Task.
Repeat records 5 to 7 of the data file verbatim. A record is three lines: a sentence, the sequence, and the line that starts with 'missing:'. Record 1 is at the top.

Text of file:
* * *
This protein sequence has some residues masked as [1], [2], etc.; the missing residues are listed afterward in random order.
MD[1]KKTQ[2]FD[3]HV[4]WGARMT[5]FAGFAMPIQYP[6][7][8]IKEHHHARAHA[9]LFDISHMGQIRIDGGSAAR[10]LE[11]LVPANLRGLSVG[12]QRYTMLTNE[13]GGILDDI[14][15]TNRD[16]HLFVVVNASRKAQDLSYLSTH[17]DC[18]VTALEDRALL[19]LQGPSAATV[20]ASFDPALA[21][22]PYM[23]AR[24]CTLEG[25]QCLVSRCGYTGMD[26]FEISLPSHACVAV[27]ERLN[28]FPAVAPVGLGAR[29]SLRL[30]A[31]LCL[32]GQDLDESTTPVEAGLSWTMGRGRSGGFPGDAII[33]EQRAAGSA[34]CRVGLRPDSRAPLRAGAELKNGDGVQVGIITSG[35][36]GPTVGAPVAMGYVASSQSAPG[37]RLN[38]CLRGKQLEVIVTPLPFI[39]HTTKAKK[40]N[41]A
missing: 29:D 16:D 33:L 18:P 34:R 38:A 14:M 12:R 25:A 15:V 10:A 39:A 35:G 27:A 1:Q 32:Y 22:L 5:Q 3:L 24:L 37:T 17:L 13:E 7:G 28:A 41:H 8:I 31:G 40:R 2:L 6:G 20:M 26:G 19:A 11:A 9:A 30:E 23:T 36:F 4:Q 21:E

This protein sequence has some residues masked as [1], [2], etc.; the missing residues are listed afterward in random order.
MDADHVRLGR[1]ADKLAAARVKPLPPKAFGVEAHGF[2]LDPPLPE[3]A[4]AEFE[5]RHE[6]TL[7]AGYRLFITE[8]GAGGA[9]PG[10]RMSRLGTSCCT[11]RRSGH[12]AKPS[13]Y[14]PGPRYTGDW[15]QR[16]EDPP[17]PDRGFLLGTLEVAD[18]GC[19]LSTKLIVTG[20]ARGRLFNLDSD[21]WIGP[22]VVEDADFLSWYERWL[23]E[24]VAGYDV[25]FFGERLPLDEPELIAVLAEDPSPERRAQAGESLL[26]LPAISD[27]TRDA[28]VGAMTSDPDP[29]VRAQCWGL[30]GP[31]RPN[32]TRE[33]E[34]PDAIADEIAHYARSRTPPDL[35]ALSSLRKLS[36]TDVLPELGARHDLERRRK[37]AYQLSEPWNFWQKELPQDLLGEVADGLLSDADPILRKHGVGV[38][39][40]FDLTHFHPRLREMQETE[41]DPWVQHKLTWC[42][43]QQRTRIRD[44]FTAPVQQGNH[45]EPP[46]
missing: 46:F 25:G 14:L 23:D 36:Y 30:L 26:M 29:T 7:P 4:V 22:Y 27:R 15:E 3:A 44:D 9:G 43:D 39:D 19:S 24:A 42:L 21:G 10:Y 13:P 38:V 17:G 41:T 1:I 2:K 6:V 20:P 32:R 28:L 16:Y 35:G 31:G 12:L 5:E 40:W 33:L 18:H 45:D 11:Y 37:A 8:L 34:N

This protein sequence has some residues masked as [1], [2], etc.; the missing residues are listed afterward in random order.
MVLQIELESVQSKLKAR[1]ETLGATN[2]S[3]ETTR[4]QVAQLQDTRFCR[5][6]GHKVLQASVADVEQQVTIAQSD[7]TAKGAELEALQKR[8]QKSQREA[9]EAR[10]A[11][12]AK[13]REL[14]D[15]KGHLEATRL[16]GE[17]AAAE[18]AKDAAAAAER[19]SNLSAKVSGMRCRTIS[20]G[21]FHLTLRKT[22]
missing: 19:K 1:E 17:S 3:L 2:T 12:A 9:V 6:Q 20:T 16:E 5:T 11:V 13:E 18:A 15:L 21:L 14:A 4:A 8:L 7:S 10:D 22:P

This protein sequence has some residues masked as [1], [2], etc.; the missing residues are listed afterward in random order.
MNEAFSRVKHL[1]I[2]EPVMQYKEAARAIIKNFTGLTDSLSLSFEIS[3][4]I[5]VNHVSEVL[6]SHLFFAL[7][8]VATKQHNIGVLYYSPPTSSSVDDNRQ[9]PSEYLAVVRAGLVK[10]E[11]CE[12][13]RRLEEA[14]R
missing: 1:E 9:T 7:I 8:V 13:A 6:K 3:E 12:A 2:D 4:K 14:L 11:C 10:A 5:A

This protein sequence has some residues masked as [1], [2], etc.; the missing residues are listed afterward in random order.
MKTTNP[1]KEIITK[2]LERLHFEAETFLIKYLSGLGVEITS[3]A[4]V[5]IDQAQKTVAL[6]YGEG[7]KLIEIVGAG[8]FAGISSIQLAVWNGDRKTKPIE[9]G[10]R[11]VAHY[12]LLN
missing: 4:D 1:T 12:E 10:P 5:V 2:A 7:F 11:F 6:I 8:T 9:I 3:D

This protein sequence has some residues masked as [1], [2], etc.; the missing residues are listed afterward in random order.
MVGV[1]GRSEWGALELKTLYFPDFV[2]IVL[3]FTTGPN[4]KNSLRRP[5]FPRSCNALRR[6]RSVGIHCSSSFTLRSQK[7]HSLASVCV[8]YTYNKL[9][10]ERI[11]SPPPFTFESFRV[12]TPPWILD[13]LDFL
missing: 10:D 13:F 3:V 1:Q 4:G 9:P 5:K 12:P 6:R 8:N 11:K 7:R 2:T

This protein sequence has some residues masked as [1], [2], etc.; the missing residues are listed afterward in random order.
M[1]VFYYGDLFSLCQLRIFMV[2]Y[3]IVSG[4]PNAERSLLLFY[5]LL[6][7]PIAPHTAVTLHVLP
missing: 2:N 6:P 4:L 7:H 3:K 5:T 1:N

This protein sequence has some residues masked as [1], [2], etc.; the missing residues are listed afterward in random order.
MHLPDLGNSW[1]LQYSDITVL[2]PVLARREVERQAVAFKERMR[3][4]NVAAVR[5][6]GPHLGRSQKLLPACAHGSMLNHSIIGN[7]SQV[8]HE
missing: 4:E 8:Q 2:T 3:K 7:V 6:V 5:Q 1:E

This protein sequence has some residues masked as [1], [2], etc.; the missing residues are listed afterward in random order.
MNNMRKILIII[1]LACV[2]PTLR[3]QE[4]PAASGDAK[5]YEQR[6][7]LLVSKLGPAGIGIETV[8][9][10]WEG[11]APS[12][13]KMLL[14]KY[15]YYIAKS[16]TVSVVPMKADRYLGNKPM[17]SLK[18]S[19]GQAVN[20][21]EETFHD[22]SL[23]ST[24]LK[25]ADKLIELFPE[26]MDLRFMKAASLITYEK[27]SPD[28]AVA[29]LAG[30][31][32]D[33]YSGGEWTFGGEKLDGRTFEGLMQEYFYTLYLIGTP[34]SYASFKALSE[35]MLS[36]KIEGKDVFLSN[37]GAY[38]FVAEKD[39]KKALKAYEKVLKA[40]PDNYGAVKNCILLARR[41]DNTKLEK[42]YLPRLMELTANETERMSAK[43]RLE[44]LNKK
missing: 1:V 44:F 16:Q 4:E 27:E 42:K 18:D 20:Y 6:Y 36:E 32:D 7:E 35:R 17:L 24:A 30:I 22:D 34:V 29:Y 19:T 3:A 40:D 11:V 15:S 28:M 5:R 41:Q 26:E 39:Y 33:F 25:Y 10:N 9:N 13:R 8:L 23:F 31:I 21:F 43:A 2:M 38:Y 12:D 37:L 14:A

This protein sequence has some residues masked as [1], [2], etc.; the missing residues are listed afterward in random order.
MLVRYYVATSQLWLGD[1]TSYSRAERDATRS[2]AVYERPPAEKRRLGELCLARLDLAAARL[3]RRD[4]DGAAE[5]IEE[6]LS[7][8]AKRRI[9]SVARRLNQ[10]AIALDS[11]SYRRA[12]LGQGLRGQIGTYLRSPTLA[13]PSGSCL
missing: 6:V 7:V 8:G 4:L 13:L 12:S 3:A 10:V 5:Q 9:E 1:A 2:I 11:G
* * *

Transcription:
This protein sequence has some residues masked as [1], [2], etc.; the missing residues are listed afterward in random order.
MKTTNP[1]KEIITK[2]LERLHFEAETFLIKYLSGLGVEITS[3]A[4]V[5]IDQAQKTVAL[6]YGEG[7]KLIEIVGAG[8]FAGISSIQLAVWNGDRKTKPIE[9]G[10]R[11]VAHY[12]LLN
missing: 4:D 1:T 12:E 10:P 5:V 2:A 7:F 11:F 6:I 8:T 9:I 3:D

This protein sequence has some residues masked as [1], [2], etc.; the missing residues are listed afterward in random order.
MVGV[1]GRSEWGALELKTLYFPDFV[2]IVL[3]FTTGPN[4]KNSLRRP[5]FPRSCNALRR[6]RSVGIHCSSSFTLRSQK[7]HSLASVCV[8]YTYNKL[9][10]ERI[11]SPPPFTFESFRV[12]TPPWILD[13]LDFL
missing: 10:D 13:F 3:V 1:Q 4:G 9:P 5:K 12:P 6:R 8:N 11:K 7:R 2:T

This protein sequence has some residues masked as [1], [2], etc.; the missing residues are listed afterward in random order.
M[1]VFYYGDLFSLCQLRIFMV[2]Y[3]IVSG[4]PNAERSLLLFY[5]LL[6][7]PIAPHTAVTLHVLP
missing: 2:N 6:P 4:L 7:H 3:K 5:T 1:N